“When a man is prey to his emotions, he is not his own master.” – Benedict de Spinoza
As a business owner, it is natural for you to want control. That is why you became a business owner in the first place, is it not? However, expecting to control all aspects of your business can have some side effects that are not always in your best interest.
The problem comes from trying to control the uncontrollable. Nothing will bring you more anxiety and sleepless nights than worrying about the things you can’t control. And nothing will cause burnout faster than trying to control those very same things you were worried about. What is the key to keeping your sanity? Knowing and coming to peace with the things you can’t control, and being balanced about controlling the things you can. Let’s look at some examples of things you can’t control and what control freaks like myself can do to not cause our heads to explode.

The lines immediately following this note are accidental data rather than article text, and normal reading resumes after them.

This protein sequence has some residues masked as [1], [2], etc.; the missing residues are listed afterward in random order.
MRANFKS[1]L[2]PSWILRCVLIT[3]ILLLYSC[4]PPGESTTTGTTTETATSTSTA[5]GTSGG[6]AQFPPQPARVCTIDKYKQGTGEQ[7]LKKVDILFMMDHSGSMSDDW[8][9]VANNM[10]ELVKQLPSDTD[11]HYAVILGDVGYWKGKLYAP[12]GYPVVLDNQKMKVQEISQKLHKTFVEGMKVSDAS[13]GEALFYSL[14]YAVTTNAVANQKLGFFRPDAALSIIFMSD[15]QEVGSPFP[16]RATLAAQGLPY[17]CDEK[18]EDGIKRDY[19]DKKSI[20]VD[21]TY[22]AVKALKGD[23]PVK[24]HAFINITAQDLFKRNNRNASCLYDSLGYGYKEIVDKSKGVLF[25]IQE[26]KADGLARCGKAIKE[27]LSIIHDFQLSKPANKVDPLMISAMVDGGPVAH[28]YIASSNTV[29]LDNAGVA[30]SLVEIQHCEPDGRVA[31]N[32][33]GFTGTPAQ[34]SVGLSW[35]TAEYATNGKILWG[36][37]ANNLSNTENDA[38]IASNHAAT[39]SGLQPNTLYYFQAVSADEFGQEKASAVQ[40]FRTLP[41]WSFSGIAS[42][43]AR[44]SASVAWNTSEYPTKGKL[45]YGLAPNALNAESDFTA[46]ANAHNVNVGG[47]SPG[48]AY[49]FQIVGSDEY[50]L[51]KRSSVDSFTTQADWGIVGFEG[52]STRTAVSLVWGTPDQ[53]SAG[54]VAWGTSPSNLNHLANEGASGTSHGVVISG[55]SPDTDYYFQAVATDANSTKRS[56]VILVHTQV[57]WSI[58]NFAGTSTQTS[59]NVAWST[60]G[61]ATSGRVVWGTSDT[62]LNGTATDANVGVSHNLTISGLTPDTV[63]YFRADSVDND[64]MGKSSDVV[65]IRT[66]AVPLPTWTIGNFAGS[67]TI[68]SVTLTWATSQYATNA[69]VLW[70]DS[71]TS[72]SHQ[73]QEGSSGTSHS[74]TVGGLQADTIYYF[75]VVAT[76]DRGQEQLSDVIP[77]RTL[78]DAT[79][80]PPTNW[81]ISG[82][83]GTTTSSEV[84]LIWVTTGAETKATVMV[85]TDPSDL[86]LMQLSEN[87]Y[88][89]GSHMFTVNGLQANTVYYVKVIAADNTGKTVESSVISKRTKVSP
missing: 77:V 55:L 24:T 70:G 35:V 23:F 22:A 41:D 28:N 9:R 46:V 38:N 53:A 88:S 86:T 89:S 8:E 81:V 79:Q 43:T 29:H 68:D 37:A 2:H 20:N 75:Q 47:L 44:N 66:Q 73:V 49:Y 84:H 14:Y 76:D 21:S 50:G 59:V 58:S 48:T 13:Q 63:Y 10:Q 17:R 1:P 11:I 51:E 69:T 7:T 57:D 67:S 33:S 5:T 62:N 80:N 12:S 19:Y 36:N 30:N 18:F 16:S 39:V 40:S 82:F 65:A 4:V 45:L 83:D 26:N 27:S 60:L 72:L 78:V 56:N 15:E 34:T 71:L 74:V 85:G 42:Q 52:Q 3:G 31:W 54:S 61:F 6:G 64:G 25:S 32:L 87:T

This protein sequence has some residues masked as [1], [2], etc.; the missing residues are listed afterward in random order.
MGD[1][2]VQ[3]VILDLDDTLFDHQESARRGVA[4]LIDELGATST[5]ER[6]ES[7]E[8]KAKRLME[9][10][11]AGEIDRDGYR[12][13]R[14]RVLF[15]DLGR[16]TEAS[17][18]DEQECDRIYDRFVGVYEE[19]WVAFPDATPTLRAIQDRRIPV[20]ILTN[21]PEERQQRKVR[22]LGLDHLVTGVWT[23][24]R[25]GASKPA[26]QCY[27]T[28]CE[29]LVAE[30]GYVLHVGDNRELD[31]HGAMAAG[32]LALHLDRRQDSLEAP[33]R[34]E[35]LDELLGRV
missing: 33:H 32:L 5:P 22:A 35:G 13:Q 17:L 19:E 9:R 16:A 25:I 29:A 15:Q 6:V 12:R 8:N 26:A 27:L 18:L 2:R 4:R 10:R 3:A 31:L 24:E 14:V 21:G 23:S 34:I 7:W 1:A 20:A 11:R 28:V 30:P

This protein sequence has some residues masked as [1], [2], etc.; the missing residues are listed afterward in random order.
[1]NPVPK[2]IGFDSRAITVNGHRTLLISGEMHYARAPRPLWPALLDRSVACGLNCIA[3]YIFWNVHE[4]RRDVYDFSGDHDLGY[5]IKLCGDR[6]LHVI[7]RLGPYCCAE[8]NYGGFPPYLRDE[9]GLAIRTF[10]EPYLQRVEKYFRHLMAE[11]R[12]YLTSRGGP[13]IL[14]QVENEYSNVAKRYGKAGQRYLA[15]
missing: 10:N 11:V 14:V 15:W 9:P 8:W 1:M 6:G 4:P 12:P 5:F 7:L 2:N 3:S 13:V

1) Your Employees
The Problem – The number one reason cited for not bringing on employees is dealing with all the uncertainties that come with hiring. What if you hire a bad employee? What if they don’t represent your company well? What if they damage or lose equipment? What if you get bad reviews because of something they did? The list goes on. The hard truth is that all those things could happen. But will all those things happen? That’s hard to say. You can do your best to design an interview process that weeds out the bad candidates, and one could still slip through the cracks. They will make mistakes and rarely have the same skills or aptitude as you. Something might happen in their life that causes them to go from a good employee to a bad employee. The point is that employees will always be wild cards that you will never have complete control over.